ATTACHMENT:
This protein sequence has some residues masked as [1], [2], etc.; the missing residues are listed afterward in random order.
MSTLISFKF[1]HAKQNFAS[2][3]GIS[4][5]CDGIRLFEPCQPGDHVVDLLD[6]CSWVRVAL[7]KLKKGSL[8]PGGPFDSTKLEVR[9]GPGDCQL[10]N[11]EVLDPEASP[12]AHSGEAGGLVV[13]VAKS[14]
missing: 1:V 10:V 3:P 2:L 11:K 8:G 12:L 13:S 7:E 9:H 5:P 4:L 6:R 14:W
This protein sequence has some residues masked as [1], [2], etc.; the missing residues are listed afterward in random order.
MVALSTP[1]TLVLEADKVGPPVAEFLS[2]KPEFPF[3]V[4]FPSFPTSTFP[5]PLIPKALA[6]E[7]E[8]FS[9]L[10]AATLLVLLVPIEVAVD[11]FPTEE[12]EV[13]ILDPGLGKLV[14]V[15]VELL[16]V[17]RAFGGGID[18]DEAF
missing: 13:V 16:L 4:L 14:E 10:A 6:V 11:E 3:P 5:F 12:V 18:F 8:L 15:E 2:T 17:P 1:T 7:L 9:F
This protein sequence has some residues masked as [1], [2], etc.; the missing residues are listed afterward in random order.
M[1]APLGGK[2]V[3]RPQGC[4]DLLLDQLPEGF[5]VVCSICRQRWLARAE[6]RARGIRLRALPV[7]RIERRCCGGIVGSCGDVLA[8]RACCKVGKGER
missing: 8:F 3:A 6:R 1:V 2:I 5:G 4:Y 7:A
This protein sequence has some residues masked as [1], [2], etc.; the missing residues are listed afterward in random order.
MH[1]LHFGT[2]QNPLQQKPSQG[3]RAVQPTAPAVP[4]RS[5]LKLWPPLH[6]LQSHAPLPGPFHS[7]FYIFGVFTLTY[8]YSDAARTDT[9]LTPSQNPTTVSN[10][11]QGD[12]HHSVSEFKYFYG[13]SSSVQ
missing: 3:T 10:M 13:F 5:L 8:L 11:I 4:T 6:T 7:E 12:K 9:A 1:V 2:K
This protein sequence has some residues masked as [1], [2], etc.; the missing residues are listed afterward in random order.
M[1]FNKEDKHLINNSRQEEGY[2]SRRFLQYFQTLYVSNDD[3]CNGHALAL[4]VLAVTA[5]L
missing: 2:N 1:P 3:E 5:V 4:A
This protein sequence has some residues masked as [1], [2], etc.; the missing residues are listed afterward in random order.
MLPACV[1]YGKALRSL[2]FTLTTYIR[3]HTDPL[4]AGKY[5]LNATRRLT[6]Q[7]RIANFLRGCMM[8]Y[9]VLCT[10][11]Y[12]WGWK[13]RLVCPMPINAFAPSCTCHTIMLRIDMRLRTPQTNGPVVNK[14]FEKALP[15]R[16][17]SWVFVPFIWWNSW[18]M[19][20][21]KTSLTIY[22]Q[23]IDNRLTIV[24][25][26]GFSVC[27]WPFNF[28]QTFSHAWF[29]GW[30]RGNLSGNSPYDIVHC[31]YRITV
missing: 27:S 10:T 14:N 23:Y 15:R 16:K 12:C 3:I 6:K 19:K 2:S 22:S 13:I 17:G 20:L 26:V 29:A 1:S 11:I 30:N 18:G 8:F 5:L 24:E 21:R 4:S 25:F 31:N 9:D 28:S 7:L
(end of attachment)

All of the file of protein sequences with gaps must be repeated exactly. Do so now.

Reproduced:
This protein sequence has some residues masked as [1], [2], etc.; the missing residues are listed afterward in random order.
MSTLISFKF[1]HAKQNFAS[2][3]GIS[4][5]CDGIRLFEPCQPGDHVVDLLD[6]CSWVRVAL[7]KLKKGSL[8]PGGPFDSTKLEVR[9]GPGDCQL[10]N[11]EVLDPEASP[12]AHSGEAGGLVV[13]VAKS[14]
missing: 1:V 10:V 3:P 2:L 11:K 8:G 12:L 13:S 7:E 9:H 5:P 4:L 6:R 14:W
This protein sequence has some residues masked as [1], [2], etc.; the missing residues are listed afterward in random order.
MVALSTP[1]TLVLEADKVGPPVAEFLS[2]KPEFPF[3]V[4]FPSFPTSTFP[5]PLIPKALA[6]E[7]E[8]FS[9]L[10]AATLLVLLVPIEVAVD[11]FPTEE[12]EV[13]ILDPGLGKLV[14]V[15]VELL[16]V[17]RAFGGGID[18]DEAF
missing: 13:V 16:L 4:L 14:E 10:A 6:V 11:E 3:P 5:F 12:V 18:F 8:L 15:E 2:T 17:P 1:T 7:L 9:F
This protein sequence has some residues masked as [1], [2], etc.; the missing residues are listed afterward in random order.
M[1]APLGGK[2]V[3]RPQGC[4]DLLLDQLPEGF[5]VVCSICRQRWLARAE[6]RARGIRLRALPV[7]RIERRCCGGIVGSCGDVLA[8]RACCKVGKGER
missing: 8:F 3:A 6:R 1:V 2:I 5:G 4:Y 7:A
This protein sequence has some residues masked as [1], [2], etc.; the missing residues are listed afterward in random order.
MH[1]LHFGT[2]QNPLQQKPSQG[3]RAVQPTAPAVP[4]RS[5]LKLWPPLH[6]LQSHAPLPGPFHS[7]FYIFGVFTLTY[8]YSDAARTDT[9]LTPSQNPTTVSN[10][11]QGD[12]HHSVSEFKYFYG[13]SSSVQ
missing: 3:T 10:M 13:F 5:L 8:L 11:I 4:T 6:T 7:E 12:K 9:A 1:V 2:K
This protein sequence has some residues masked as [1], [2], etc.; the missing residues are listed afterward in random order.
M[1]FNKEDKHLINNSRQEEGY[2]SRRFLQYFQTLYVSNDD[3]CNGHALAL[4]VLAVTA[5]L
missing: 2:N 1:P 3:E 5:V 4:A
This protein sequence has some residues masked as [1], [2], etc.; the missing residues are listed afterward in random order.
MLPACV[1]YGKALRSL[2]FTLTTYIR[3]HTDPL[4]AGKY[5]LNATRRLT[6]Q[7]RIANFLRGCMM[8]Y[9]VLCT[10][11]Y[12]WGWK[13]RLVCPMPINAFAPSCTCHTIMLRIDMRLRTPQTNGPVVNK[14]FEKALP[15]R[16][17]SWVFVPFIWWNSW[18]M[19][20][21]KTSLTIY[22]Q[23]IDNRLTIV[24][25][26]GFSVC[27]WPFNF[28]QTFSHAWF[29]GW[30]RGNLSGNSPYDIVHC[31]YRITV
missing: 27:S 10:T 14:N 23:Y 15:R 16:K 12:C 3:I 6:K 19:K 2:S 22:S 13:I 17:G 20:L 26:V 29:A 1:S 11:I 30:N 18:G 8:F 5:L 24:E 21:R 4:S 25:F 31:N 9:D 28:S 7:L